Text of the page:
This past spring, 50 percent of students enrolled in the course were female — an amazing ratio for computer sciences. Similarly, Sankaralingam has added innovative microprocessor-design activities to a course designed for senior undergraduates.

“Professor Sankaralingamis absolutely fearless, whether it is challenging the orthodoxy in computer architecture or taking a radical, new approach in teaching a popular and well-established undergraduate course,” says John P. Morgridge Professor of Computer Sciences and Chair Jeffrey Naughton. “Karu is a passionate, effective and extraordinarily inspiring teacher.”

Sissel Schroeder, professor of anthropology, Chancellor’s Award

Sissel Schroeder

Sissel Schroeder

Schroeder is the supervisor of the Archeology Certificate Program and the director of the Letters and Science Honors College.

Schroeder spearheaded the development of Anthropology 112, which has become the most popular UW archeology course offering. The class incorporates field-research projects and analyses — concepts that are typically reserved for smaller classes.

In addition to creating a wide array of opportunities for students to participate in major research projects, she is also a champion of diversity and respect in the classroom. Many students, including Native American students, have expressed appreciation for her willingness to explore multiple sides of controversial topics.

“Professor Schroeder continually challenges herself to improve the experiences of students in her courses and to innovate new approaches toward teaching,” says anthropology Professor and Chair Maria Lepowsky. “She is one of the Department of Anthropology’s most extraordinary scholar-teachers.”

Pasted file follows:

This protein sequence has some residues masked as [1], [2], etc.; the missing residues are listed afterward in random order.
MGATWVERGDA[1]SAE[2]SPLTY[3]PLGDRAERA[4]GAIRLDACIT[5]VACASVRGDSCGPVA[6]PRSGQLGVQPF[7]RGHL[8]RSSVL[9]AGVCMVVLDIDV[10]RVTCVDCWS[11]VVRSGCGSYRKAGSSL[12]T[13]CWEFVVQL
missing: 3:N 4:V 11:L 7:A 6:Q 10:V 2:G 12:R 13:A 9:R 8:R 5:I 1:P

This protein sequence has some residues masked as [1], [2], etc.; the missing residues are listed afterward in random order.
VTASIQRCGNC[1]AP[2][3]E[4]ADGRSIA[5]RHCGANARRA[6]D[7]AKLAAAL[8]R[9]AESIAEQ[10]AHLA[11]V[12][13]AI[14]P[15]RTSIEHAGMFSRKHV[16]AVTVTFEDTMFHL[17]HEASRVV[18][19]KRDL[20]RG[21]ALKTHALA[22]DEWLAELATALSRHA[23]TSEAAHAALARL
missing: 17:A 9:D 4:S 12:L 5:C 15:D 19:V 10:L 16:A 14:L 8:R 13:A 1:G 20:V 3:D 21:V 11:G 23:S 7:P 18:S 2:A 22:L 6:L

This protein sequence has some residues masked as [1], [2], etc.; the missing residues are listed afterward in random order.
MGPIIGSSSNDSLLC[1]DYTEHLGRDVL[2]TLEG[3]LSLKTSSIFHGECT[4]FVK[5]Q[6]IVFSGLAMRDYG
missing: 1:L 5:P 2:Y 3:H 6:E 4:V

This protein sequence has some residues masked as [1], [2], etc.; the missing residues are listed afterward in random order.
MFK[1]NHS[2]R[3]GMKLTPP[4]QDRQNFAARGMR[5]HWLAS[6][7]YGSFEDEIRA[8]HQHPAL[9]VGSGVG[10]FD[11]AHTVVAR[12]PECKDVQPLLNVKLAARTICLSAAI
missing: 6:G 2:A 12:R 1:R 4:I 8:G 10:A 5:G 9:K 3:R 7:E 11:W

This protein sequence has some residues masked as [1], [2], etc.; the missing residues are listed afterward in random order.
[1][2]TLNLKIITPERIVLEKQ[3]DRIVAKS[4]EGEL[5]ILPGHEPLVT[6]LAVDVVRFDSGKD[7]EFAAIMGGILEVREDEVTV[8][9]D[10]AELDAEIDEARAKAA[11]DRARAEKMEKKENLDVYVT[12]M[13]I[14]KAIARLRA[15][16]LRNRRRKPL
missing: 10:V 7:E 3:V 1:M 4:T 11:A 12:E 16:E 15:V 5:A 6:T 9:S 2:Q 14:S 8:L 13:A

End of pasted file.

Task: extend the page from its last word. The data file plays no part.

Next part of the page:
Anja Wanner, professor of English, Chancellor’s Award

Anja Wanner

Anja Wanner

Wanner regularly inspires her students to fall in love with syntax.

She has elevated English 324 from a dreaded grammar requirement for TESOL and ESL certification to an undergraduate favorite.

Wanner meticulously scaffolds her assignments to help students build upon their skills and knowledge, and she regularly incorporates new media technologies in inventive ways.

She has created blended-learning environments that include podcasts, visual quizzes and other elements to help students to grasp course concepts at their own pace. Her technology-enhanced courses are accessible to full-time secondary school teachers and other distance learners.

“Professor Wanner is an extraordinary teacher, communicating infectious enthusiasm, a strong sense of the value of her subject and an unrivaled clarity, while generating ever new innovations to smooth and speed the process of learning,” says English Professor and Chair Caroline Levine.

Douglas Weibel, associate professor of biochemistry, Class of 1955 Award

Douglas Weibel

Douglas Weibel

Just as he does with his research, Weibel takes an interdisciplinary approach to teaching.

He has made critical contributions to several biochemistry courses, including a complete reorganization of Biochemistry 651, a capstone for the major that now interweaves physics, engineering, chemistry and biology concepts, and also includes hands-on opportunities for students to dissemble instruments and study their design.

Moreover, Weibel has improved undergraduate education through nontraditional mechanisms. For example, he co-founded the UW–Madison International Genetically Engineered Machines team, which brings undergraduate students in biological science and engineering together to work on projects in synthetic biology.

“As an experimentalist at heart, Professor Weibel uses a wide arsenal of teaching methods to tailor courses for students, and he constantly alters and optimizes content to maximize engagement and impact,” says Elizabeth Cavert Miller Professor of Biochemistry and Chair Elizabeth Craig.